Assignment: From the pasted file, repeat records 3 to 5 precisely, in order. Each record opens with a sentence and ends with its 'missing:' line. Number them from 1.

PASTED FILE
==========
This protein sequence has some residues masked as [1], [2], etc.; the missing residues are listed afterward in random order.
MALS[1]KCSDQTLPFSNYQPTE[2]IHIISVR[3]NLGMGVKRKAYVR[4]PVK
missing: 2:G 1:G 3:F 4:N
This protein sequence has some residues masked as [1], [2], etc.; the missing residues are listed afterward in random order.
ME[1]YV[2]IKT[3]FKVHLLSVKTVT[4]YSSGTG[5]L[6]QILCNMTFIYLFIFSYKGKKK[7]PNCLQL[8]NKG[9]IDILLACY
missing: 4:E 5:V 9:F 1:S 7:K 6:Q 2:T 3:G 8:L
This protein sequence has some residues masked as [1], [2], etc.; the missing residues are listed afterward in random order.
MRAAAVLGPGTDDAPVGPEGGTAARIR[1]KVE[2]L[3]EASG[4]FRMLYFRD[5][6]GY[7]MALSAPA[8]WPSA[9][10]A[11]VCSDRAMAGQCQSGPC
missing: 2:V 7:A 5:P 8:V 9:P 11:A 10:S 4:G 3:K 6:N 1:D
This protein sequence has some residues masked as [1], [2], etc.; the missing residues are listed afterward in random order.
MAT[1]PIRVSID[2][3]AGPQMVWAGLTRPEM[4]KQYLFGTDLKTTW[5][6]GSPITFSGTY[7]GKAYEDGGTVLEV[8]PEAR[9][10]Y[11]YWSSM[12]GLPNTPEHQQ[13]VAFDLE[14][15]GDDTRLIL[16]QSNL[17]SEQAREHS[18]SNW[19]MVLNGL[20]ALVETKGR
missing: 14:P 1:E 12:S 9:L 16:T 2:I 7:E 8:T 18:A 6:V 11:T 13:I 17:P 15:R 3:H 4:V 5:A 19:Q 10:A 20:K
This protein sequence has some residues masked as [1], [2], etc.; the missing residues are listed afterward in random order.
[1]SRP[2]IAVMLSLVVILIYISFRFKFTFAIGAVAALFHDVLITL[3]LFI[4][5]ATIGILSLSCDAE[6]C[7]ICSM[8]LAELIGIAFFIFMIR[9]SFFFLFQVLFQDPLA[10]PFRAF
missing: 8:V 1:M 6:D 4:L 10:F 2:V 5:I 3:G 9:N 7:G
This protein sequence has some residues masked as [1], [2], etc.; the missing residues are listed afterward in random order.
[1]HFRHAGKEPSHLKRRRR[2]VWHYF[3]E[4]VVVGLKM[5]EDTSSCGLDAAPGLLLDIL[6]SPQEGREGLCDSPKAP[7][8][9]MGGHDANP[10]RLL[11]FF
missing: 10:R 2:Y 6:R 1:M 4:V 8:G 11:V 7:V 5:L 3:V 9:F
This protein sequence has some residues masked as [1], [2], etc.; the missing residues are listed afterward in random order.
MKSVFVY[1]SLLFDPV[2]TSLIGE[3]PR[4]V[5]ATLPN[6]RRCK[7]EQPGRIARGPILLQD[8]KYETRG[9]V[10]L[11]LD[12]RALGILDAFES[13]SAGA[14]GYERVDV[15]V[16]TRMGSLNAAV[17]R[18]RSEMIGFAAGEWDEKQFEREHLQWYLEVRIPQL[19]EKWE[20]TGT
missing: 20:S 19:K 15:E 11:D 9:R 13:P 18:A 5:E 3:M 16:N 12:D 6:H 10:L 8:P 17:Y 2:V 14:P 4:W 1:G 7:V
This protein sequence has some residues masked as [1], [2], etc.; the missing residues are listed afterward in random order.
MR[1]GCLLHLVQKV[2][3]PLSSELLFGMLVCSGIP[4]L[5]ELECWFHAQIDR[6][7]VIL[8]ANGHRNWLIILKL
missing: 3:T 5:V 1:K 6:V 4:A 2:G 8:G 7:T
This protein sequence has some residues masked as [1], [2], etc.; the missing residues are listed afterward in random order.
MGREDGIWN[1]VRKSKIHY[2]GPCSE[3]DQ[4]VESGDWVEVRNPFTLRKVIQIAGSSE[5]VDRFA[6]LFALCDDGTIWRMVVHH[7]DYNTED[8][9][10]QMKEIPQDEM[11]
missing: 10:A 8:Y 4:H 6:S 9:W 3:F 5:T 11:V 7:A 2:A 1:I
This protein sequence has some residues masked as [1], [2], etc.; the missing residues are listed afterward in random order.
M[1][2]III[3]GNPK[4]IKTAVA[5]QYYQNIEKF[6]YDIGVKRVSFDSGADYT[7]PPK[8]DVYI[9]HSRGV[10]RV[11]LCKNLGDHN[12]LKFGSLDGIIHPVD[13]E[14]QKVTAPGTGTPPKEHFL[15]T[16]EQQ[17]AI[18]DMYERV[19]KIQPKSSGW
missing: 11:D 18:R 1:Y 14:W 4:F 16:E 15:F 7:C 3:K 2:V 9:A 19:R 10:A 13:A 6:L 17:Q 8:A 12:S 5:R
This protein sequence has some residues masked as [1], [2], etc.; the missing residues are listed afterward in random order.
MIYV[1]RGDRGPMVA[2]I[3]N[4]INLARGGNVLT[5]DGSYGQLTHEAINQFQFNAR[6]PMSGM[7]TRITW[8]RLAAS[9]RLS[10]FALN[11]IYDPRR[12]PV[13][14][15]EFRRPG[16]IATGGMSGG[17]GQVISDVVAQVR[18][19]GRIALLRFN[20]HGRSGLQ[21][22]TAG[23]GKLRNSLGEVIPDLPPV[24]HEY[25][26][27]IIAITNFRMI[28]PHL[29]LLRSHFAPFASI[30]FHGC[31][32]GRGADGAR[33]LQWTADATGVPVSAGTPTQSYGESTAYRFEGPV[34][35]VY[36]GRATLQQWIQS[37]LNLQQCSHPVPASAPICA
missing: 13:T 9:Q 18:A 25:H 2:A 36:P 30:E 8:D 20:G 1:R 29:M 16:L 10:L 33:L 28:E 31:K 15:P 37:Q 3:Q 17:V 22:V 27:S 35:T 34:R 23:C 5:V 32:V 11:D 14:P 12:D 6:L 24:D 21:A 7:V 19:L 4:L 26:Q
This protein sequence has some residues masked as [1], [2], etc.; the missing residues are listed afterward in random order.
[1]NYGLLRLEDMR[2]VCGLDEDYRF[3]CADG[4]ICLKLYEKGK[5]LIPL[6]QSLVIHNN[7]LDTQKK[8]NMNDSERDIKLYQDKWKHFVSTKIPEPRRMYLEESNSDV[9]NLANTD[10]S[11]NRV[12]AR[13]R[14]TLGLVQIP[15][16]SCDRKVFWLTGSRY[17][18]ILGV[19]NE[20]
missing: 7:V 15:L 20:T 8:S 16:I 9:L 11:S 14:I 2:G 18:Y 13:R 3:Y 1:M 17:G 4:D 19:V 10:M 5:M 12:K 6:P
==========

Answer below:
This protein sequence has some residues masked as [1], [2], etc.; the missing residues are listed afterward in random order.
MRAAAVLGPGTDDAPVGPEGGTAARIR[1]KVE[2]L[3]EASG[4]FRMLYFRD[5][6]GY[7]MALSAPA[8]WPSA[9][10]A[11]VCSDRAMAGQCQSGPC
missing: 2:V 7:A 5:P 8:V 9:P 11:A 10:S 4:G 3:K 6:N 1:D
This protein sequence has some residues masked as [1], [2], etc.; the missing residues are listed afterward in random order.
MAT[1]PIRVSID[2][3]AGPQMVWAGLTRPEM[4]KQYLFGTDLKTTW[5][6]GSPITFSGTY[7]GKAYEDGGTVLEV[8]PEAR[9][10]Y[11]YWSSM[12]GLPNTPEHQQ[13]VAFDLE[14][15]GDDTRLIL[16]QSNL[17]SEQAREHS[18]SNW[19]MVLNGL[20]ALVETKGR
missing: 14:P 1:E 12:S 9:L 16:T 2:I 7:E 8:T 18:A 6:V 11:T 13:I 17:P 15:R 3:H 4:V 5:A 19:Q 10:A 20:K
This protein sequence has some residues masked as [1], [2], etc.; the missing residues are listed afterward in random order.
[1]SRP[2]IAVMLSLVVILIYISFRFKFTFAIGAVAALFHDVLITL[3]LFI[4][5]ATIGILSLSCDAE[6]C[7]ICSM[8]LAELIGIAFFIFMIR[9]SFFFLFQVLFQDPLA[10]PFRAF
missing: 8:V 1:M 6:D 4:L 10:F 2:V 5:I 3:G 9:N 7:G